... or vice versa. – Jeffε Oct 10 '10 at 7:50

Tagline: Satisfaction with probability 1 − 1/2poly(n).

  • 1
    Isn’t that negative…? :) – Tsuyoshi Ito Oct 11 '10 at 10:15
  • @Tsuyoshi Ito: it definitely was, assuming we restrict to positive-valued polynomials, as we conventionally do. – Niel de Beaudrap Oct 11 '10 at 12:06

distributed public coffee-break, efficient in the worst-case.

or

distributed on-line coffee-break, efficient in the worst-case.

They capture a number of areas in Theory A (complexity, algorithms, distributed-computing, crypto, algorithmic-game-theory). I will try to come up with something that also captures some areas in Theory B, but may need some help.

  • I erased the first version: "efficient distributed coffee-break." – Kaveh Oct 11 '10 at 19:36

An elevator pitch:

Have a coffee-break on the cloud with experts in theory.

Where $n^{1000000000}$ is good and $1.0000000001^n$ is bad.

  • @Walter I think that comma is supposed to be a period. – Joe Fitzsimons Oct 22 '10 at 18:51
  • 3
    I like the current version: "Where [Math Processing Error] is good and [Math Processing Error] is bad." – Jukka Suomela Oct 22 '10 at 20:52
  • 3
    Although I find an O(n^1000000000)-time algorithm kind of cool, I am not sure if we want to advertise how unrelated we are to the real world. – Tsuyoshi Ito Oct 22 '10 at 22:46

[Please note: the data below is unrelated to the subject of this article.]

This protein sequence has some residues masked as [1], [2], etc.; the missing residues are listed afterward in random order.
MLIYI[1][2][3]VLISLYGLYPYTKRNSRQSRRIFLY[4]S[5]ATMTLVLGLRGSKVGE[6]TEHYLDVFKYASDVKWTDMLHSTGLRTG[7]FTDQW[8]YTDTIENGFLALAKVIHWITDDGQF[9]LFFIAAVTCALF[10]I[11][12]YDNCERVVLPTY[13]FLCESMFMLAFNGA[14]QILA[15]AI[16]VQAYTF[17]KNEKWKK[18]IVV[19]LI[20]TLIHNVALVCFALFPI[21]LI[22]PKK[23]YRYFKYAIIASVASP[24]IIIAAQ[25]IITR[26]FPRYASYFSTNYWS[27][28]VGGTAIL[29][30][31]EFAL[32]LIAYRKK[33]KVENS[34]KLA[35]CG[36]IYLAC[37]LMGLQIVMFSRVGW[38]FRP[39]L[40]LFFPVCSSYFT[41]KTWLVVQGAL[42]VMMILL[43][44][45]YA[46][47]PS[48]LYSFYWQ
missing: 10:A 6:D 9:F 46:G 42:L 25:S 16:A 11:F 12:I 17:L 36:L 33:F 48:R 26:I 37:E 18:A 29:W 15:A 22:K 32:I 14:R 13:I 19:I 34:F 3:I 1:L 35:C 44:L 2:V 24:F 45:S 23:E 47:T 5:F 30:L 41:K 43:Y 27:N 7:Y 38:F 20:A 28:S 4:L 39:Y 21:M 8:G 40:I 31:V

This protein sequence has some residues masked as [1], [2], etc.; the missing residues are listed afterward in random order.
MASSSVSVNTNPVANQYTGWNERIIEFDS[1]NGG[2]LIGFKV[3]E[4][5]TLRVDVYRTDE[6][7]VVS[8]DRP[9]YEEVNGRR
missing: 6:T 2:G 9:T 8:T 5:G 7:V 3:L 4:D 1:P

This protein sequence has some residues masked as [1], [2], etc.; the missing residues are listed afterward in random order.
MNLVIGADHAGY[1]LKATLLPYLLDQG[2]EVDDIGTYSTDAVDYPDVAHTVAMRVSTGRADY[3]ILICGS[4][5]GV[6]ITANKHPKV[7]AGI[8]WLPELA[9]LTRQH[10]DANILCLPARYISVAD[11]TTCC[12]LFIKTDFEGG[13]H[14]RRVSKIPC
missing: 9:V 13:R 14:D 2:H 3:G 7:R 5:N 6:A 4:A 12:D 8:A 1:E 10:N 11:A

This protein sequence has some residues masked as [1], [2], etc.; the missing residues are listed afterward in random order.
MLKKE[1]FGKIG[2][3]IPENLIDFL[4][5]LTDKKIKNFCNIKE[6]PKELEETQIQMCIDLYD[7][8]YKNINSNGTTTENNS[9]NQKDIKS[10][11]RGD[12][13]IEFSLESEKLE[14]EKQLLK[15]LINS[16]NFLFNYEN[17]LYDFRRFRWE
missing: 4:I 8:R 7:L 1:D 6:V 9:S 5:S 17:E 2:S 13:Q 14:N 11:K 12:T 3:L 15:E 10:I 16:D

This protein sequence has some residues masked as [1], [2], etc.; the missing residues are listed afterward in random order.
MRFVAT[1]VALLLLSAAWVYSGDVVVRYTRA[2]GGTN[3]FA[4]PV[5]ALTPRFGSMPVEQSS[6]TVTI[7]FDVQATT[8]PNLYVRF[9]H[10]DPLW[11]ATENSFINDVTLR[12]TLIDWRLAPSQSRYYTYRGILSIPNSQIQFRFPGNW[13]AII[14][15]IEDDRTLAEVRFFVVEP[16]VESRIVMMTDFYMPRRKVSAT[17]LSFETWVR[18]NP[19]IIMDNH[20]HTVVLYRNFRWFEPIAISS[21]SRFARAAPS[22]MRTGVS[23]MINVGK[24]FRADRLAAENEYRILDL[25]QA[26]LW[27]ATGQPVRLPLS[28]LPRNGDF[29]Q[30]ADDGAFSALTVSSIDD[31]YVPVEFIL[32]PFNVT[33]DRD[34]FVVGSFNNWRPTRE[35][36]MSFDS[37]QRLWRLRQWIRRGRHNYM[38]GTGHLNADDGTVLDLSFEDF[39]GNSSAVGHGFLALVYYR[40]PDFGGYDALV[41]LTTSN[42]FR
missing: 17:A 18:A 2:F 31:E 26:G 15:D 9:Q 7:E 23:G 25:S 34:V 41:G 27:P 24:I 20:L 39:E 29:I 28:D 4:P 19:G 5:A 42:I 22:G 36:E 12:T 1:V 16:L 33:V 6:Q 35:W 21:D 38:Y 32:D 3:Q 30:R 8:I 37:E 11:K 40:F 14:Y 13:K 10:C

• @Joe: I wrote a comma because I'm more used to the european convention. But yes, it is a decimal separator. I've changed it to the United States convention. – Giorgio Camerani Oct 24 '10 at 17:01
  • 1
    @Tsuyoshi: I recognize that maybe it is too auto-ironical. – Giorgio Camerani Oct 24 '10 at 17:04
  • @Walter: Technically it's not the United States convention, it's more of an English-speaking countries convention (see en.wikipedia.org/wiki/File:DecimalSeparator.svg for example). In any case, the full stop was used as a decimal separator much before the US was even a country. – Robin Kothari Oct 25 '10 at 15:14
  • @Robin: You're right ;-) – Giorgio Camerani Oct 25 '10 at 16:32

Some proposals for the motto:

  1. Just ask it.
  2. Delivering answers.
  3. Answers. Delivered.
  4. Questions. Answered.


  5. EDIT:

  6. Delivering theory.
  7. Theory. Delivered.
  • 3
    But these also work for any other Q&A site. – Robin Kothari Oct 24 '10 at 17:30
  • @Robin: Yes I agree with you. But I have these 2 opinions: 1) The motto has to be short, if we put too much information in the motto it will become longer and it will coincide with the tagline. 2) Consider your tagline proposal "Question answered. In theory." (I think it is the best and I voted up for it): it would fit perfectly also for a website on theoretical physics. – Giorgio Camerani Oct 25 '10 at 8:07
  • 1
    Fair enough, but at least "theory" narrows it down quite a bit. – Robin Kothari Oct 25 '10 at 15:06
  • @Robin: Yes, I recognize that. – Giorgio Camerani Oct 25 '10 at 16:36

"the best place to go so you don't feel like the smartest person in the room"